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Tuesday, October 03, 2006

Because When I Think Par Three, I Think "Healthy Boobs!"

I needed to buy golf balls yesterday. The guy at the shop pulled a box off the shelf and asked, "Is pink alright?" In a hurry, I just glanced at the box and saw it was indeed pink. But I said "sure," because it doesn't really matter what color the box is. Then I got them home and realized that the balls themselves are pink. Great. Someone's getting snickered at at the driving range this weekend. Turns out a portion of the sale goes to breast cancer research. I of course support the cause, as I have two very interested parties attached to my upper torso, but I still think it's kind of funny when the purchase of things like a golf ball, a kitchen mixer, and a cocktail shaker raise money for scientific research. By the way October is Breast Cancer Awareness Month. So do your part and go buy an $8 cookie.


Blogger I-66 said...

I'm just glad they aren't selling blue balls.

...they aren't, are they?

3:01 PM  
Blogger Brunch Bird said...

Sounds like someone would make an excellent fundraiser for testicular cancer awareness...

3:08 PM  
Anonymous Libba said...

Have you read Barbara Ehrenreich's "Welcome to Cancerland"? It's got some pretty good stuff about the whole culture of Pink for those with breast cancer. Also another fave blogger, Twisty Faster, has some tart comments on the same subject:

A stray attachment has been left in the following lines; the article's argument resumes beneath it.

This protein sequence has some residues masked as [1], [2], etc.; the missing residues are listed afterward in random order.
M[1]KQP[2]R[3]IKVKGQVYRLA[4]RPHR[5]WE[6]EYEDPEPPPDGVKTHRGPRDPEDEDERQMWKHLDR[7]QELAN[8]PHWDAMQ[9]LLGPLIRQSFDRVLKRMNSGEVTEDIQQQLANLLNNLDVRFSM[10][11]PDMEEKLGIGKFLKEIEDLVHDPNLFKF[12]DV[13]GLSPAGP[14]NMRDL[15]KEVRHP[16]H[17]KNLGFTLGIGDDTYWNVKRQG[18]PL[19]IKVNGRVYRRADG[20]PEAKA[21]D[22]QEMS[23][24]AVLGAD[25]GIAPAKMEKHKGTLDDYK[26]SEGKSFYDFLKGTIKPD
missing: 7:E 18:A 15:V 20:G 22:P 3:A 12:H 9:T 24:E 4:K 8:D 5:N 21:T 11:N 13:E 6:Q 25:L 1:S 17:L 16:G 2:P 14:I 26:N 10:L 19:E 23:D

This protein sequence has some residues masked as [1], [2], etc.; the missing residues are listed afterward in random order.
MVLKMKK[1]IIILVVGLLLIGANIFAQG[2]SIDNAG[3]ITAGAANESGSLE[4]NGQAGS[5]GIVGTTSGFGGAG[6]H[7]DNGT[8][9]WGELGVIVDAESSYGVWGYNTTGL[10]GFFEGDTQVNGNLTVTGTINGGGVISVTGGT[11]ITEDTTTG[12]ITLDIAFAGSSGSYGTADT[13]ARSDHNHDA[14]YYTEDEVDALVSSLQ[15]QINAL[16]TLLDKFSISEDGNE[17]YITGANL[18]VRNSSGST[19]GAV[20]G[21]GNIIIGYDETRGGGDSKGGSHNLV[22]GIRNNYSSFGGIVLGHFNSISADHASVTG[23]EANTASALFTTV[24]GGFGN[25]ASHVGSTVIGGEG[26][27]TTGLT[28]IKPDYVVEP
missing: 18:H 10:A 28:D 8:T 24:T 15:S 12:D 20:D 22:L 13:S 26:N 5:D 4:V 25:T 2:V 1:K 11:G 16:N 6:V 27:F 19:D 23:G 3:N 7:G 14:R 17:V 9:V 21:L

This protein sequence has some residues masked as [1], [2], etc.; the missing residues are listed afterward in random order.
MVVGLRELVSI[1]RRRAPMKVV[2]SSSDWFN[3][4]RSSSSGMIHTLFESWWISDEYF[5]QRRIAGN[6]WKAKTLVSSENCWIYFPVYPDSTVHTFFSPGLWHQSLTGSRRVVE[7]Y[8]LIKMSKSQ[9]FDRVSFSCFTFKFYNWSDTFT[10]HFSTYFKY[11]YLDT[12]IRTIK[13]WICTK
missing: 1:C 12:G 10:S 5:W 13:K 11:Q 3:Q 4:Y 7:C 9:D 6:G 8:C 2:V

4:56 PM  
Blogger Brunch Bird said...

Haven't read that BE book, but I love her other reporting. And Twisty's blog post on this is fascinating (hadn't heard of her before so I just went and found it.) I'm always hesitant to slag a company for donating only a certain percentage of their profits for a cause, because hey, it's better than nothing. But it does seem that this is in danger of becoming about moving product through exploitation of a disease, not scientific advancement. Although I suppose corporations do have a keen interest in their customers not dying.

A former editor of mine had a little girl with cystic fibrosis. It used to drive him crazy that there were these mammoth groups like Susan G. Komen and American Heart Association that, he said, were like vacuums for charitable giving, at the expense of other groups with less "marketable" diseases to try to fight.

6:27 PM  

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